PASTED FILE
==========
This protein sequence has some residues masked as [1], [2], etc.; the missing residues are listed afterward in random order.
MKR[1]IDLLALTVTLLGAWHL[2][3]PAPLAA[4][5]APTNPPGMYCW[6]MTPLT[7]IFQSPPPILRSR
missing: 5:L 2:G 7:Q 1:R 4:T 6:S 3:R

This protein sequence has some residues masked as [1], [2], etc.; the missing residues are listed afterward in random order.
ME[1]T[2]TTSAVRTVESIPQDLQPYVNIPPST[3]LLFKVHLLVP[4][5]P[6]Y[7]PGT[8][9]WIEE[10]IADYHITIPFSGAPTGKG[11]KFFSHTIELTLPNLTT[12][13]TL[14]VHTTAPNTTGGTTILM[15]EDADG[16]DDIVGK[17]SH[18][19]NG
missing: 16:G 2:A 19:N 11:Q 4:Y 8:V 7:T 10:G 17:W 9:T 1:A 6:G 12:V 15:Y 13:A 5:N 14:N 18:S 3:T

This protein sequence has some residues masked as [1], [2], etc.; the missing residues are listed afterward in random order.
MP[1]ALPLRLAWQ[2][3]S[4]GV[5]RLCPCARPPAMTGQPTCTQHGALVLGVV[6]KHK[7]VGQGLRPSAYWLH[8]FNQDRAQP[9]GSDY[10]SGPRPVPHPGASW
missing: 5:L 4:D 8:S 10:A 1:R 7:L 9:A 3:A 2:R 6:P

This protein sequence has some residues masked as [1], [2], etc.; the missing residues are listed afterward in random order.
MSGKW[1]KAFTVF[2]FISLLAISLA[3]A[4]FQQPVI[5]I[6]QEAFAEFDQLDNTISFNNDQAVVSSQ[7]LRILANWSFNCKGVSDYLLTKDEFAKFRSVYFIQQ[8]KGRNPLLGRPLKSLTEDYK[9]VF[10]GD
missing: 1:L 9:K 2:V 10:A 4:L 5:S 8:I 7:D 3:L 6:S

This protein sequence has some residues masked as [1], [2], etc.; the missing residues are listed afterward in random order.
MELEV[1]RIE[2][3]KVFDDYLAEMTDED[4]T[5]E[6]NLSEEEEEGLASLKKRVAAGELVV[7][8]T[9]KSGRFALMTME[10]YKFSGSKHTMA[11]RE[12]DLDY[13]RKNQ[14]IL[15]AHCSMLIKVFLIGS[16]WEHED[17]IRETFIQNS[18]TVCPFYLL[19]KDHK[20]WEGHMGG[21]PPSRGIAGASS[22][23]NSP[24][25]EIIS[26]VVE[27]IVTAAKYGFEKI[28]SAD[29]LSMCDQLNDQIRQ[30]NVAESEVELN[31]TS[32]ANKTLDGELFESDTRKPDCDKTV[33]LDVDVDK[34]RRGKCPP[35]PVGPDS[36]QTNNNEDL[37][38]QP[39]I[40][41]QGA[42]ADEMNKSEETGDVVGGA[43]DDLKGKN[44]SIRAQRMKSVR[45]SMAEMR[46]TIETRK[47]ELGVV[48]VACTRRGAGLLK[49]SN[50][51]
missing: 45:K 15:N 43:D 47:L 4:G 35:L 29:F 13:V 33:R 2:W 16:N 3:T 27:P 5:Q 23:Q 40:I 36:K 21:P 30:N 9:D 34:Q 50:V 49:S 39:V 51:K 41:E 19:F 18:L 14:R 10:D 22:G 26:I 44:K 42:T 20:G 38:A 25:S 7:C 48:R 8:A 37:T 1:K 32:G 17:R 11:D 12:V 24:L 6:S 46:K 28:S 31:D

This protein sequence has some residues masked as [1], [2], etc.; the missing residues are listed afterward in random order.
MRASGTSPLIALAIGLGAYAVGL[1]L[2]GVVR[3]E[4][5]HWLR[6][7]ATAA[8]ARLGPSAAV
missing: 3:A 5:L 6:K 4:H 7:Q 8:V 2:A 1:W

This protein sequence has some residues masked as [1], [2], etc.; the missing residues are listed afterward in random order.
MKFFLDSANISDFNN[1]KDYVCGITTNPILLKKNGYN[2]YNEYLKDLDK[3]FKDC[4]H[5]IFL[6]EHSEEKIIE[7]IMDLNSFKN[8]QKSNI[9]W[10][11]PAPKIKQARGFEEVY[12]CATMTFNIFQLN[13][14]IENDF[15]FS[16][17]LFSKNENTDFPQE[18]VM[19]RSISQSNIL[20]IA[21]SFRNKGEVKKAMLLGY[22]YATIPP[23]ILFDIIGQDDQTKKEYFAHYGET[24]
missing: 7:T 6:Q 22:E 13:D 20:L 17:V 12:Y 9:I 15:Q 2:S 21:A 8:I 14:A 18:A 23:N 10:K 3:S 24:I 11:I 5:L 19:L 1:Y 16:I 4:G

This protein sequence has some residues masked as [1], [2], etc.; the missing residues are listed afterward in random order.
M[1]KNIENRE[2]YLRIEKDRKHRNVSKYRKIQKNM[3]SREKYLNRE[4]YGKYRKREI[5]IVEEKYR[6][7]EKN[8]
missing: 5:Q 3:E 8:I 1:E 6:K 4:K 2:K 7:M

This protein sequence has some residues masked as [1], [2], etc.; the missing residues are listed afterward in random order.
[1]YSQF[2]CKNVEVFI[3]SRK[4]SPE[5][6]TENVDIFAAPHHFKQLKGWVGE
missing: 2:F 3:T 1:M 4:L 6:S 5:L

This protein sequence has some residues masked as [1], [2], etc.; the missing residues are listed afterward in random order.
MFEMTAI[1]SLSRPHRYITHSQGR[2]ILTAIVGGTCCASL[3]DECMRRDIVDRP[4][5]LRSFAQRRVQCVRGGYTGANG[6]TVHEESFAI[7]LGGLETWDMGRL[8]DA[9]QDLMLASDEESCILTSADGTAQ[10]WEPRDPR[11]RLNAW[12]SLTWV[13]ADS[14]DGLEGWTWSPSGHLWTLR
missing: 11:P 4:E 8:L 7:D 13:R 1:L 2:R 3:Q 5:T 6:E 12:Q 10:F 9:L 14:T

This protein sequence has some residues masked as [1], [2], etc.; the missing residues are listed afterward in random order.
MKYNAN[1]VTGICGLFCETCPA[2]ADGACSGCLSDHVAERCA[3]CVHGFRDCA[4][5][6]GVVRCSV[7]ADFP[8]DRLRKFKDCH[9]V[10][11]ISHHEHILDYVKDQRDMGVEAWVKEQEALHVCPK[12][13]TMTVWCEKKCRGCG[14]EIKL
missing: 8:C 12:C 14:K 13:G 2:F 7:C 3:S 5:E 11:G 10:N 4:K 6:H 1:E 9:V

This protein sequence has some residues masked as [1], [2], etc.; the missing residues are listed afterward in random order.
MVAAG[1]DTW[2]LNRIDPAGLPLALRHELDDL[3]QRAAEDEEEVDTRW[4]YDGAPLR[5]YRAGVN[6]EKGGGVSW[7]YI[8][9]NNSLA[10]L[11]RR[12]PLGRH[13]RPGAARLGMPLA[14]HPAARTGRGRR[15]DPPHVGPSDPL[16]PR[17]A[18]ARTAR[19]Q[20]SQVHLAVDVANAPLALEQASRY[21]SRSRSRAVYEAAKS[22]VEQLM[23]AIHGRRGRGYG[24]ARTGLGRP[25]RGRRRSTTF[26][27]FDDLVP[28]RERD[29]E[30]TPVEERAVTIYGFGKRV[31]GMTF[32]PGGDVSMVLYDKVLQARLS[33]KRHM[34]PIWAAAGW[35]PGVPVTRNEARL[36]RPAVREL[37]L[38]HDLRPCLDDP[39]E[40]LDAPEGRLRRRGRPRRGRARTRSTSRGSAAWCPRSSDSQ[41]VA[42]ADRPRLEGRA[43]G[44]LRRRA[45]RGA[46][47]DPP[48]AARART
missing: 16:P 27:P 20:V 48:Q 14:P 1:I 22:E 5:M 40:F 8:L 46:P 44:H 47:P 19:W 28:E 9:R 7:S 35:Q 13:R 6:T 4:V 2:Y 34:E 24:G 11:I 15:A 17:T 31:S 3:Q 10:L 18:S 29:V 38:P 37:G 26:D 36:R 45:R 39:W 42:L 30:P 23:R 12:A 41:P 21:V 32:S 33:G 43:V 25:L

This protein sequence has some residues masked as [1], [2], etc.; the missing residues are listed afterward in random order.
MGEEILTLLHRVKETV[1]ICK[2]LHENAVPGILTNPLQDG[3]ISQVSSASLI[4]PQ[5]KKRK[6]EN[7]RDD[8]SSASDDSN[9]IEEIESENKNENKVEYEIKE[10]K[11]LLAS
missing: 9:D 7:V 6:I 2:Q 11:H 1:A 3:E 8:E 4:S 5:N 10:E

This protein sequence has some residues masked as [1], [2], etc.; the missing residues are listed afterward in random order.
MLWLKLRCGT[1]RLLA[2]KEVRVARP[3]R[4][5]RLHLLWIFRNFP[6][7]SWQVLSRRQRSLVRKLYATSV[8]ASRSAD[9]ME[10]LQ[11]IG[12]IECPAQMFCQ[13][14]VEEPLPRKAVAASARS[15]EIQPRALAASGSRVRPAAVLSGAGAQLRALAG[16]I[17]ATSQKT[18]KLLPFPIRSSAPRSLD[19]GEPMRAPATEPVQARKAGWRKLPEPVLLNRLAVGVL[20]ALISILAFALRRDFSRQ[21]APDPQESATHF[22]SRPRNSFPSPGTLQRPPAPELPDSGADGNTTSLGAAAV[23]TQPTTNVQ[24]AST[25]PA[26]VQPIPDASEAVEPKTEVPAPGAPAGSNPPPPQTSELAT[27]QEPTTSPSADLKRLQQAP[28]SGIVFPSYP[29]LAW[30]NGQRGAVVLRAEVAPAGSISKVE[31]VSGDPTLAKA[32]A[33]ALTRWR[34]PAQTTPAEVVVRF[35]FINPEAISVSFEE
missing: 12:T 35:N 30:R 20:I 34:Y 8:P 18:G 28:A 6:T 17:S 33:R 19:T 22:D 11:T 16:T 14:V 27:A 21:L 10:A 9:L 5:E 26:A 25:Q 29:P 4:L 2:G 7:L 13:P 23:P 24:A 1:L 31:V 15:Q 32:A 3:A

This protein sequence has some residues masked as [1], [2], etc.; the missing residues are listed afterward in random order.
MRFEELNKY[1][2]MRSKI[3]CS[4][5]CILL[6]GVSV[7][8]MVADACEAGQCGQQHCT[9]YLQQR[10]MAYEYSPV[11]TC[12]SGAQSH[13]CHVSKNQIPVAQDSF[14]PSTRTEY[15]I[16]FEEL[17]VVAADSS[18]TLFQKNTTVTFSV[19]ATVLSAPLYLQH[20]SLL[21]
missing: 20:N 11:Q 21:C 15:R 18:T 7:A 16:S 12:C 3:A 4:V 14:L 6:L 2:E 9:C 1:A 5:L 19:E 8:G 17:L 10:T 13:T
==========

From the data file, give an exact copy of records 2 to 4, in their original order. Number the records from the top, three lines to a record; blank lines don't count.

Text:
This protein sequence has some residues masked as [1], [2], etc.; the missing residues are listed afterward in random order.
ME[1]T[2]TTSAVRTVESIPQDLQPYVNIPPST[3]LLFKVHLLVP[4][5]P[6]Y[7]PGT[8][9]WIEE[10]IADYHITIPFSGAPTGKG[11]KFFSHTIELTLPNLTT[12][13]TL[14]VHTTAPNTTGGTTILM[15]EDADG[16]DDIVGK[17]SH[18][19]NG
missing: 16:G 2:A 19:N 11:Q 4:Y 8:V 7:T 10:G 17:W 9:T 1:A 6:G 12:V 15:Y 13:A 5:N 14:N 18:S 3:T

This protein sequence has some residues masked as [1], [2], etc.; the missing residues are listed afterward in random order.
MP[1]ALPLRLAWQ[2][3]S[4]GV[5]RLCPCARPPAMTGQPTCTQHGALVLGVV[6]KHK[7]VGQGLRPSAYWLH[8]FNQDRAQP[9]GSDY[10]SGPRPVPHPGASW
missing: 5:L 4:D 8:S 10:A 1:R 7:L 9:A 3:A 2:R 6:P

This protein sequence has some residues masked as [1], [2], etc.; the missing residues are listed afterward in random order.
MSGKW[1]KAFTVF[2]FISLLAISLA[3]A[4]FQQPVI[5]I[6]QEAFAEFDQLDNTISFNNDQAVVSSQ[7]LRILANWSFNCKGVSDYLLTKDEFAKFRSVYFIQQ[8]KGRNPLLGRPLKSLTEDYK[9]VF[10]GD
missing: 1:L 9:K 2:V 10:A 4:L 5:S 8:I 7:D 3:L 6:S